McCallum says Meng has a strong case against extradition. Is he right?
U.S. accuses Meng of being part of scheme to evade U.S. sanctions against Iran
Canada's ambassador to China John McCallum raised some cogent legal points when declaring that the Huawei executive arrested in Vancouver at the request of the United States has a strong defence to fight extradition, according to lawyers who specialize in the field.
"He raises issues in her defence that could be raised," Toronto-based extradition lawyer Seth Weinstein told CBC News Network.
Meng Wanzhou, the chief financial officer of the Chinese tech giant, was arrested at Vancouver's airport on Dec. 1 at the request of American authorities, who are seeking her extradition on fraud charges. They allege she lied to American banks as part of a scheme for Huawei to evade U.S. sanctions against Iran.
Most extradition requests made by the U.S. to Canada are granted.
But at a news conference with Canadian and state-owned Chinese-language media in Markham, Ont., on Tuesday, McCallum made three points that he said provide good arguments against her extradition to the U.S.
"One, political involvement by comments from Donald Trump in her case. Two, there's an extraterritorial aspect to her case. And three, there's the issue of Iran sanctions which are involved in her case, and Canada does not sign on to these Iran sanctions," McCallum said.
"So I think she has some strong arguments that she can make before a judge."
Gary Botting, a Vancouver lawyer who specializes in extradition cases, agreed with McCallum's overview. He said that on his first point, regarding the U.S. president, Trump has politicized the process.
"[Trump has] implied that the United States can use her as a bargaining chip — and that is precisely what the treaty says is an exception to the extradition process," Botting said. "A person will not be extradited if it is for a political purpose or if the person is deemed to be part of that political purpose."
But experts said the most important part of Meng's defence in her extradition case is whether her actions in the U.S. would also be considered criminal conduct in Canada, known as the "principle of double criminality."
McCallum suggested that Meng's case may not meet that principle, as she is being accused of violating U.S. sanctions against Iran that Canada did not sign on to.
"That plays a significant role," said Weinstein. "If [Meng's] conduct is, in fact, a violation of sanctions [and] we don't subscribe to those sanctions, and don't have an offence of that nature here in Canada, … arguably it could then be advanced that she ought not to be extradited because there is no similar conduct here that's criminal."
Toronto lawyer Leo Adler agreed that the "major legal question" regarding Meng's extradition case is whether there is an equivalent crime in Canada to the one in which she is accused.
"She has a case," he said.
But Weinstein said the U.S. seems to have characterized Meng's actions as fraud, which arguably may allow her to be extradited.
"You have to see what the actual conduct is," he said.
Under Canada's extradition laws, the U.S. is given 60 days from the date of arrest to make a formal extradition request.
When foreign governments seek the arrest and extradition of an individual in Canada accused of committing a crime in their country, they can go about it in two ways.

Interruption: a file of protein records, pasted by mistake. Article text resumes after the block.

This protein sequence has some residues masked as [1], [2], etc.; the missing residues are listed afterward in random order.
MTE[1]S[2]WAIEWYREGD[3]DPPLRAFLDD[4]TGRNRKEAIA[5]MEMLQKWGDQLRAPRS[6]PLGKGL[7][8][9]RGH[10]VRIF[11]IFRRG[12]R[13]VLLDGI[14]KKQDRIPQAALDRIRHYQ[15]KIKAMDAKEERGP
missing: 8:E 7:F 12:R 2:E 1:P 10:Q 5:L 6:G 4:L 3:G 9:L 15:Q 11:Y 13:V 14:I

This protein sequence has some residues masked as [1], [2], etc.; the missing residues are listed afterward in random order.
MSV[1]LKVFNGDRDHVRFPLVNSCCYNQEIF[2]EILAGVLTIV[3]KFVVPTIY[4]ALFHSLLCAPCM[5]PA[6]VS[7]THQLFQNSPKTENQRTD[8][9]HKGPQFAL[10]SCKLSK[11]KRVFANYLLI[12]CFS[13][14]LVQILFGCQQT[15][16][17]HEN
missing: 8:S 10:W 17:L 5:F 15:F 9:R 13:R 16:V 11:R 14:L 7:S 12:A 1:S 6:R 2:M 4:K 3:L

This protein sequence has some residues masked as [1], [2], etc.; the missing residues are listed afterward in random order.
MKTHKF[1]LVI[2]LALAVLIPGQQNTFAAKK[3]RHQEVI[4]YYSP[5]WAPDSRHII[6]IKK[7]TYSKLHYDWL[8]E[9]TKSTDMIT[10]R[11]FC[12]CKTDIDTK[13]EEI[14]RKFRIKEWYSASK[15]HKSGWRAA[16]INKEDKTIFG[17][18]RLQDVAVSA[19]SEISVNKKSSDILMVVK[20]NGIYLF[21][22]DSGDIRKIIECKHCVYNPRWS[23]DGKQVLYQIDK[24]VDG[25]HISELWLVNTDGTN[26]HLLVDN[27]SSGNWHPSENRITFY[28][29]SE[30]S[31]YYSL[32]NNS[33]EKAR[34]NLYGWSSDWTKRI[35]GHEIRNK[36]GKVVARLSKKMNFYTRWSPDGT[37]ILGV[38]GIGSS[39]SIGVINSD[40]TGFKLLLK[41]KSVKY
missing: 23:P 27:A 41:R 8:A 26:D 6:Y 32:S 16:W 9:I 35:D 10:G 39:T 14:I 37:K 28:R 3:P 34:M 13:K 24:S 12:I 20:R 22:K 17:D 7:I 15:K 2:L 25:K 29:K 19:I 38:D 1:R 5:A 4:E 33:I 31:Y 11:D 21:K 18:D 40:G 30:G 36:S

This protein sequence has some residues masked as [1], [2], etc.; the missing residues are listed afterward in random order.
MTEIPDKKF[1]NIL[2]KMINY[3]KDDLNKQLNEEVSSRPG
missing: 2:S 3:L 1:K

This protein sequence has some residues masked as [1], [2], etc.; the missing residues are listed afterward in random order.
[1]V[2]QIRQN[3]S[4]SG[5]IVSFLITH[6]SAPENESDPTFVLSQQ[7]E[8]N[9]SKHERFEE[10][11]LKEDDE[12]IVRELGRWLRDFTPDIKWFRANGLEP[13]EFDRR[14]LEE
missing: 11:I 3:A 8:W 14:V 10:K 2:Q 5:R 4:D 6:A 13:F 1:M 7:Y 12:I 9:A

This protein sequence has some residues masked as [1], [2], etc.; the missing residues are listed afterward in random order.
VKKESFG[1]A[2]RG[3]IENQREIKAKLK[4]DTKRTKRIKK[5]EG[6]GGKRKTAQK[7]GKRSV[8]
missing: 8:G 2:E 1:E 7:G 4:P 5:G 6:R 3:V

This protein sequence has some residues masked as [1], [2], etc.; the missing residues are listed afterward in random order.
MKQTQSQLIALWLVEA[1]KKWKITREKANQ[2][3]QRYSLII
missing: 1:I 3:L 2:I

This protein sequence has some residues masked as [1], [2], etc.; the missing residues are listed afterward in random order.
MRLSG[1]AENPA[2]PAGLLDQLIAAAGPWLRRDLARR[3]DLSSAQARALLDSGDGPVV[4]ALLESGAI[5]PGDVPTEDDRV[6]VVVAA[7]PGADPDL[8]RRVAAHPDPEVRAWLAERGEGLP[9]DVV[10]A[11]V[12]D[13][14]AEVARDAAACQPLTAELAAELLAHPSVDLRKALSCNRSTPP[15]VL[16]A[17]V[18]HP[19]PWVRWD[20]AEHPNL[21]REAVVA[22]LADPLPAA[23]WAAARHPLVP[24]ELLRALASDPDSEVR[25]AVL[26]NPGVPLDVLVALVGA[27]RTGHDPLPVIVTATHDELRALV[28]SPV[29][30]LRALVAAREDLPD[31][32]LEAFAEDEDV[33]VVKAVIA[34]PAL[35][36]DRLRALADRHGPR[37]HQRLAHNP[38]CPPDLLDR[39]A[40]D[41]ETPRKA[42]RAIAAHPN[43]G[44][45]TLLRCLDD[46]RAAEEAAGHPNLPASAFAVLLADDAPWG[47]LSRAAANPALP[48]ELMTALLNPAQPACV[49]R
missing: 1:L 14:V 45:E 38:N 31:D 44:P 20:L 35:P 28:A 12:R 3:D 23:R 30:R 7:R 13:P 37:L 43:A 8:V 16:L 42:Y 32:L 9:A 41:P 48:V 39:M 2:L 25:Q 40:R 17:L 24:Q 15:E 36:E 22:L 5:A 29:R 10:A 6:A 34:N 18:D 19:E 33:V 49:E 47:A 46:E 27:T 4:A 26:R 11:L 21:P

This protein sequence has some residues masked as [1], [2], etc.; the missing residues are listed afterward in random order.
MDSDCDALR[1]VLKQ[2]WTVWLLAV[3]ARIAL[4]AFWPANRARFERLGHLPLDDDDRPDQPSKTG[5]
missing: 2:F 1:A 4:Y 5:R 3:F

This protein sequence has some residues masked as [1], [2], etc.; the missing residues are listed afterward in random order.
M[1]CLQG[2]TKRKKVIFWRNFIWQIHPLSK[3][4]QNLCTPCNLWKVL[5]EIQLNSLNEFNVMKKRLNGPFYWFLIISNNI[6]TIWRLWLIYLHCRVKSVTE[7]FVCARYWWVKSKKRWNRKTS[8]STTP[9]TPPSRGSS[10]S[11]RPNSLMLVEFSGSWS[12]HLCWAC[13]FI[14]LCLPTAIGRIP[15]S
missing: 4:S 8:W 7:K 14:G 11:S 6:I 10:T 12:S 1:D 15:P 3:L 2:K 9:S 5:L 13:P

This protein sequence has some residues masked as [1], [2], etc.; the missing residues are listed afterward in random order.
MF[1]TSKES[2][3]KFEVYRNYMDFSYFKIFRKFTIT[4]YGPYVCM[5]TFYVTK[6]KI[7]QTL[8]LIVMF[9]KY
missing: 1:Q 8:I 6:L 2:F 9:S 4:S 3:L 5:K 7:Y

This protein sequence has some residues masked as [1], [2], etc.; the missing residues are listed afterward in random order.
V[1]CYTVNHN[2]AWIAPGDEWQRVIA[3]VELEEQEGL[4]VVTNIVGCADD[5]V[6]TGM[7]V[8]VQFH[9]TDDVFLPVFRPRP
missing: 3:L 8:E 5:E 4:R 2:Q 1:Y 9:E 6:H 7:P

They can provide Canada with a formal extradition request and supporting documentation, meaning the arrest will occur after that request has been submitted. The foreign government can also request a provisional arrest, which comes before that formal request has been received.
Meng was arrested under a provisional arrest warrant.
Justin Trudeau responds to a question about McCallum's comments on Meng's extradition case:
If the arrest is provisional, Canada will release the individual if the government hasn't received the extradition request within a specified time period.
Under the 60-day period outlined by the long-standing Canada-U.S. extradition treaty, the U.S. has until Jan. 30 to submit their request to extradite Meng.
A spokesperson with the U.S. Department of Justice has said it will "meet all the deadlines" under the treaty as it continues to pursue Meng's extradition.
Canada's Justice Department then has a further 30 days to determine whether to issue an "authority to proceed" — and ultimately decide whether it will authorize an extradition hearing.
'Not the trial'
That hearing is held before a provincial Superior Court, where a judge determines whether there is enough evidence provided by the extradition partner to support the request.
The judge does not rule on the guilt or innocence of the crime of which the individual is accused, but rather evaluates whether that evidence would be "sufficient to commit the person for trial in Canada" if the conduct had occurred here.
"An extradition hearing is not the trial," Adler said. "There is no need for proving things beyond a reasonable doubt. It's a very low test.
"The test is very simple: Is there any evidence upon which a properly instructed jury could convict?"
The judge then orders whether the individual should be committed for extradition. But the federal justice minister has to provide the final order on whether the individual will be "surrendered" to the country seeking extradition.
In December, then Justice Minister Jody Wilson-Raybould declined to comment on the case of Meng, saying she would "ultimately have to decide on the issue of surrender of the person sought for extradition."
That decision will now fall on newly appointed Justice Minister David Lametti.
And someone who is sought for extradition may appeal their committal and seek a judicial review of the minister's surrender order — a process that can play out for months or even years in the courts.
With files from The Canadian Press